Brush marks are not only unsightly, they are, in fact, macroscopic grooves in the paint and, as such, tend to trap and retain particulate matter in the paint which, if not carefully and completely removed, can easily become permanently embedded. Such a result is not only unsightly, but detrimental to the structure of the finish which has been applied to protect the vehicle.

In commercial automated car washes, it has become chic to advertise “brushless” systems. Such systems typically use large strips of relatively soft material which are soaked with suds and oscillated over the surface of the vehicle to be washed, essentially slapping at the finish in hopes of dislodging dirt without damaging the paint. Such systems do not provide a consistent cleaning, and they often leave a mess which is unsatisfactory, at best.

Such “brushless” systems are usually not available to the do-it-yourselfers, who drive their vehicles into a bay and put their money in a timing meter of some sort. Once activated, a high pressure nozzle and a relatively soft brush are at the disposal of the user with mixed results, and the potential damage to the vehicle finish is proportionate to the force applied to the finish. It is the focus of the present invention to provide the vehicle owner with a simple way of avoiding even the potential for damage to his or her vehicle finish.

2. Overview of the Prior Art

As previously pointed out, there appears to be no device available in the market place that a consumer can purchase that will permit a vehicle owner to wash that vehicle without fear or concern for the finish.

The general idea of placing a cover over a brush is not a revolutionary concept, although it has no precedent in the present environment. Spanel et. al, for example, in 1944, issued U.S. Pat. No. 2,353,517 for an elastic sleeve over a tooth brush as a protective cover.

Perhaps more to the point, Wirth applied for, and received, U.S. Pat. No. 5,177,831 for a cloth covered sponge mop, which he perceived as being useful for washing and waxing cars. While the thought was in the right vein, the availability of a sponge mop, other than in the kitchen, is ever in doubt, and, indeed, the effectiveness of a soft sponge relative to the venerable bristled brush for cleaning is not subject to serious challenge. Moreover, the smooth inner surface of the cover would not permit effective application of cleaning materials such as soaps, except perhaps by capillary action, and such would be counterproductive in the environment of the present invention.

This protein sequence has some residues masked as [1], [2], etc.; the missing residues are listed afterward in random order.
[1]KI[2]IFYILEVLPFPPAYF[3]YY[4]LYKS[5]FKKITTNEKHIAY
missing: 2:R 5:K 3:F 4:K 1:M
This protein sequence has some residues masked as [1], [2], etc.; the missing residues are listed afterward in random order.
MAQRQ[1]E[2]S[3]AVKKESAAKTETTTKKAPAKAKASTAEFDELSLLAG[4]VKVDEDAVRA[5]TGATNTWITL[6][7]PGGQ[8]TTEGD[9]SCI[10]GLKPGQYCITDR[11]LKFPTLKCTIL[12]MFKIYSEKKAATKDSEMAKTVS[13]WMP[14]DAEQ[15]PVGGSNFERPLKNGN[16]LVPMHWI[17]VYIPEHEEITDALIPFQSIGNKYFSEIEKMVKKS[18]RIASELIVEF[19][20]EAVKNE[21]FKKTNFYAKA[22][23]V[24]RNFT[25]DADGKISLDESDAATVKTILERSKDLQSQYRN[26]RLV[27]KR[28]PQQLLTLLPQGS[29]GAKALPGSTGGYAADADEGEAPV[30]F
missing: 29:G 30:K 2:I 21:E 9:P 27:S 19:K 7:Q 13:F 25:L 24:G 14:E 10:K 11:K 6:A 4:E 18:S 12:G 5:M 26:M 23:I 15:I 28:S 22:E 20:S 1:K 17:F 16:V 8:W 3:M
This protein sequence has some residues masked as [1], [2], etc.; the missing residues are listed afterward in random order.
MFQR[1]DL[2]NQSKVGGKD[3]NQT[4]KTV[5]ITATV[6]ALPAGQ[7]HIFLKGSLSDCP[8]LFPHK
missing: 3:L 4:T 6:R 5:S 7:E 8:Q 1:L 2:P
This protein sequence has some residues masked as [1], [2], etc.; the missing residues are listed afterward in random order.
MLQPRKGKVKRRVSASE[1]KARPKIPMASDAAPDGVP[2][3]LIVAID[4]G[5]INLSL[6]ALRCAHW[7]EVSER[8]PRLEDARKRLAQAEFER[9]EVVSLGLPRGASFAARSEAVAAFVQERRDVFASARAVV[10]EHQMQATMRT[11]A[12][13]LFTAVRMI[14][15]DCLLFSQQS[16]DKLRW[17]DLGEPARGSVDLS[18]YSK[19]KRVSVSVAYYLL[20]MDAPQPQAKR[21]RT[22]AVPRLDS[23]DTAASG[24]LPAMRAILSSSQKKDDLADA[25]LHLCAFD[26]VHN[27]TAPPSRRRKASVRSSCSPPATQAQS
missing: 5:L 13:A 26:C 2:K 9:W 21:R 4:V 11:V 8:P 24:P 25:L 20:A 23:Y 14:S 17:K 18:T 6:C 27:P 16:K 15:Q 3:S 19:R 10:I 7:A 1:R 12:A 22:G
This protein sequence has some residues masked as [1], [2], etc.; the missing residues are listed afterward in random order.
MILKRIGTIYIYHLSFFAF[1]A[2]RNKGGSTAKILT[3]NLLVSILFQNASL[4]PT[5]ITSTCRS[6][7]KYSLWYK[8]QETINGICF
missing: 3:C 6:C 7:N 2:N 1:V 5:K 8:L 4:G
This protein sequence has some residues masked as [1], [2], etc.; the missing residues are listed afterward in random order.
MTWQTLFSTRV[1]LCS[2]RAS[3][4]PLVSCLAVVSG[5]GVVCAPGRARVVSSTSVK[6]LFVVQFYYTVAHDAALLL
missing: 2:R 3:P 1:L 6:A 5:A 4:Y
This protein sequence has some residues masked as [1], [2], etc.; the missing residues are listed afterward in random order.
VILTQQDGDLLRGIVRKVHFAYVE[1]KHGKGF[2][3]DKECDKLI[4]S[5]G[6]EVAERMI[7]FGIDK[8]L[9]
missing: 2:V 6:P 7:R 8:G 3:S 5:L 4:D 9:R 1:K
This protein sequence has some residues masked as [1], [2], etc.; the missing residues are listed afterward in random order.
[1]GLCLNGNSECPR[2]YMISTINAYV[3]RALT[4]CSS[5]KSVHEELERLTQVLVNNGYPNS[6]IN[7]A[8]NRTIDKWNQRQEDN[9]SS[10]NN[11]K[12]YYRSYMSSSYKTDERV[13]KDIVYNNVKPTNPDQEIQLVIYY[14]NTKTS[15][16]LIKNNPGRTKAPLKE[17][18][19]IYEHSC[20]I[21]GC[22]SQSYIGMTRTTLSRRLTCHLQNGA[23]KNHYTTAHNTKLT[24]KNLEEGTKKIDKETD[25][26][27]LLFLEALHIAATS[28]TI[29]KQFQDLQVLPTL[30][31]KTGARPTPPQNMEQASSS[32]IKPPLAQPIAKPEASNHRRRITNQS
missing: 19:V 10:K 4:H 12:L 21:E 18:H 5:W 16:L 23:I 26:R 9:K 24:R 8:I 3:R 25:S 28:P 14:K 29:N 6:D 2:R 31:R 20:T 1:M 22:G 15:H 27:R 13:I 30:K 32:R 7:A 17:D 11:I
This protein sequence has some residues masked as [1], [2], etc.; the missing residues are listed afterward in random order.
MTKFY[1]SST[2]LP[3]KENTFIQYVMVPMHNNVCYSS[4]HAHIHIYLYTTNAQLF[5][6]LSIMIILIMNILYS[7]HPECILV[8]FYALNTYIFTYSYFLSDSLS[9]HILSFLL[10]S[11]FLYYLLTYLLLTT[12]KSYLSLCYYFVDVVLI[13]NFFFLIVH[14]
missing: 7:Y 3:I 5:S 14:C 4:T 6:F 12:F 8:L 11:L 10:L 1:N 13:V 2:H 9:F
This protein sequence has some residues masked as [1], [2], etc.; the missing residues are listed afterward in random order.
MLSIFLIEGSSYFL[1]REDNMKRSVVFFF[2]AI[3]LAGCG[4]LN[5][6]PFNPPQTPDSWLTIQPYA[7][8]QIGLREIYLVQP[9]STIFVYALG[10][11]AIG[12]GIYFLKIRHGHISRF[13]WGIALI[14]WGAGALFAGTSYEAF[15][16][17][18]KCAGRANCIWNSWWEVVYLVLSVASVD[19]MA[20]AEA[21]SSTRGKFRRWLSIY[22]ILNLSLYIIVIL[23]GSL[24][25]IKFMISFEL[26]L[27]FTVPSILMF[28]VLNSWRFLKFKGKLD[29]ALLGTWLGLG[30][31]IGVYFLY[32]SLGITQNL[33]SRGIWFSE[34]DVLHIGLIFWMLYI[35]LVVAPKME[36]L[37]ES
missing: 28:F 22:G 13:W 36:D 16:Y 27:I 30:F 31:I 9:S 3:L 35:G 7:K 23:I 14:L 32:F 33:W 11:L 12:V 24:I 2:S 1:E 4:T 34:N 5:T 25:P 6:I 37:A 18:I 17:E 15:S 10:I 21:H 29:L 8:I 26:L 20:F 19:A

SUMMARY OF THE INVENTION

The present invention relates to a device for minimizing, if not totally eliminating, damage to a vehicle finish as a result of attempting to clean that finish.

It is, therefore, a principal objective of the present invention to provide the vehicle owner with an accessory which can be readily stored and transported and which fits over a bristled brush to permit deep cleaning of a vehicle finish without scratching or marring the finish.

It is another objective of the present invention to provide an accessory which encases a bristled brush, while permitting the brush so encased to become engorged with suds for use in cleaning the finish of a vehicle. It is a further objective of the invention to provide an accessory, as described, which permits the uniform dispersal of sudsy water through the mitten for application to the vehicle surface without marring or scratching that surface.

Yet another objective of the present invention is to provide a soft cover of absorbent material which is sufficiently firm on its internal surface as to resist penetration by the bristles of the brush it encases, while presenting a soft, non abrasive surface to the finish of the vehicle to be cleaned, thereby to protect the finish while cleaning the same with the same efficiency as though the brush bristles were exposed to the finish.

The foregoing, as well as other objects and advantages of the present invention, will become apparent to one skilled in the art from a reading of the following Detailed Description of a Preferred Embodiment, taken in conjunction with the accompanying sheet of drawings, wherein

BRIEF DESCRIPTION THE FIGURES OF THE DRAWINGS

FIG. 1 is a pictorial representation of an accessory, in the form of a mitten, shown in perspective, in order to give the viewer an overall impression of the device;

FIG. 2 is a pictorial representation of the mitten of FIG. 1 as it is applied to a typical bristled brush;

FIG. 3 is a view, similar to that of FIG. 2, with the mitt in its fully operative position about the brush;